The Ford Bronco Half Cab was a rare version off the iconic 4×4, just 2,317 were built in 1969, as the overwhelming majority of buyers opted for the slightly more practical wagon body style. Officially called the Bronco Sport Utility Pickup, the motoring public quickly nicknamed it the “Half Cab”, and today this is the name that’s almost universally used.

The Story of the First Generation Ford Bronco

The concept of the Ford Bronco was developed by the same two men who came up with the idea for the Mustang and subsequently created the pony car genre, forever transforming the American sports car market.

The men were Ford product manager Donald N. Frey and Lee Iacocca, and in the 1960s they were likely the two most important men working at Ford, and certainly two of the most influential in the American motor industry.  They developed the Ford Bronco concept to compete with the International Harvester Scout, Jeep CJ, and the Land Rovers coming out of Britain.

The engineering was kept simple, front and rear axles were borrowed from the F-100, as well as the brakes. A simple box-section ladder chassis was developed with a 92 inch wheelbase – offering excellent manoeuvrability off-road.

The first engine offered was the reliable 170 cubic inch straight-6 with solid valve lifters, a heavy duty oil pump, and a carburettor with a float bowl designed to tolerate tilting.

Ford Bronco 11 740x493 - 1967 Ford Bronco Half Cab

The body design was kept simple, with not much consideration given to aerodynamics. The windscreen is a flat pane of glass and both door skins are identical – with the exception of the location drilled for handles and hinges.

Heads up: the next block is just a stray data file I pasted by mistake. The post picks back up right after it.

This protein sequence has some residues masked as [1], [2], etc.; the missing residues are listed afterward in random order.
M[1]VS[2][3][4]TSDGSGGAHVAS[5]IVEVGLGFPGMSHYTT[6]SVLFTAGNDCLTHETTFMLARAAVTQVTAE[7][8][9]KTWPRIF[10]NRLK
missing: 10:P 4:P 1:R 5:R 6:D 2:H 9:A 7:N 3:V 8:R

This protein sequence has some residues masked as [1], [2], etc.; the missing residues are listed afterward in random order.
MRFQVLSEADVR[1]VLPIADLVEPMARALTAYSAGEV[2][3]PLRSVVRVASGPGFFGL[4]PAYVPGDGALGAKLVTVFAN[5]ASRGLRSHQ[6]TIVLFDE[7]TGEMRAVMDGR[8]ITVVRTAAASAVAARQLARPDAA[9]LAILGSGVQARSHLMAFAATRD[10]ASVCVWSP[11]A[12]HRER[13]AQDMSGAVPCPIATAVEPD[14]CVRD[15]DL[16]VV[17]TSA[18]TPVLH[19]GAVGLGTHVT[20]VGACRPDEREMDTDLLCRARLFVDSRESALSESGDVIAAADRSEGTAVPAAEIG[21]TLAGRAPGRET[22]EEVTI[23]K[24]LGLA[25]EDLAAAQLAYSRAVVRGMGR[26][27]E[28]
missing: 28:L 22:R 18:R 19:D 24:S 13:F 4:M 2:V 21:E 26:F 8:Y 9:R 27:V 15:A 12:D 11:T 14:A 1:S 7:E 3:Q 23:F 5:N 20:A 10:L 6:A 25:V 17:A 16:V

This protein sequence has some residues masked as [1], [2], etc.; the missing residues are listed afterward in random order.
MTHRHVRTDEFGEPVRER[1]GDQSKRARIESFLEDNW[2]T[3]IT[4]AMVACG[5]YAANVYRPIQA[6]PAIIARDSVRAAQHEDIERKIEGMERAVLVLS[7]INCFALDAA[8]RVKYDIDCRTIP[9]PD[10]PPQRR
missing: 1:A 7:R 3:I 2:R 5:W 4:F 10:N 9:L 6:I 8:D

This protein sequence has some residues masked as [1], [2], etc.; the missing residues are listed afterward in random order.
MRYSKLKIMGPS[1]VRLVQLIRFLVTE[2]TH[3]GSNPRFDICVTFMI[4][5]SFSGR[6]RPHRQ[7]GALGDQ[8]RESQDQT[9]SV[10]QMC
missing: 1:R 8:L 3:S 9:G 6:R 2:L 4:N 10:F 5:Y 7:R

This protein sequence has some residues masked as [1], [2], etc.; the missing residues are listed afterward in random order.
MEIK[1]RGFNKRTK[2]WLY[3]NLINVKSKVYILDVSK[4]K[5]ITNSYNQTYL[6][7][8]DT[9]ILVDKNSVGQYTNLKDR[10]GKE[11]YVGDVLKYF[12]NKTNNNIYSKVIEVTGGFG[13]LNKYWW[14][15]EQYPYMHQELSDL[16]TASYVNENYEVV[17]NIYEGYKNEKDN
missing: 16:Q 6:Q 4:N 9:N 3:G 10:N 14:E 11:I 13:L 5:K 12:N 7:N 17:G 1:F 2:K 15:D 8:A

The first generation Bronco was built between 1966 and 1977, and over the course of its life additional engine options were added to offer more power. Starting with the original 170 straight-6, the 200 straight-6 was next, followed by a 289 V8 and a 302 V8 – the latter of which offered 205 hp – which was probably slightly more than was wise considering the suspension and brakes on offer.

Ford built second, third, fourth, and fifth generation Broncos – the fifth generation was made famous for all the wrong reasons by O. J. Simpson in 1994. In more recent years Ford announced that the Bronco would be returning in 2020, this immediately set the automotive world alight with speculation – with many hoping it would be a return to the simpler styling of the first generation Bronco, following in the footsteps of the retro-futuristic Mustang released in 2005.

The 1967 Ford Bronco Half Cab Shown Here

The Bronco shown here is one of those rare original Half Cabs, it’s fitted with its original 170 cubic inch straight-6 and 3-speed all-synchromesh transmission, and it comes with its original sales invoice and owner’s manual, along with a dealer-installed rollbar for added safety.

Drivers can choose between 2×4 or 4×4 driver modes, it recently had the engine refreshed with new gaskets and a new reproduction radiator, it also had a repaint in its original Holly Green color, with the top and grille in their original white.

If you’d like to read more about the Half Cab Bronco or register to bid you can click here to visit its listing on Mecum.

Ford Bronco 10 740x493 - 1967 Ford Bronco Half Cab

Ford Bronco 9 740x493 - 1967 Ford Bronco Half Cab

Ford Bronco 8 740x493 - 1967 Ford Bronco Half Cab

Ford Bronco 7 740x493 - 1967 Ford Bronco Half Cab

Ford Bronco 6 740x493 - 1967 Ford Bronco Half Cab

Ford Bronco 5 740x493 - 1967 Ford Bronco Half Cab

Ford Bronco 4 740x493 - 1967 Ford Bronco Half Cab

Ford Bronco 3 740x493 - 1967 Ford Bronco Half Cab

Ford Bronco 2 740x493 - 1967 Ford Bronco Half Cab

Ford Bronco 740x493 - 1967 Ford Bronco Half Cab

All Images: Carol Duckworth – Courtesy of Mecum Auctions.

Published by Ben Branch -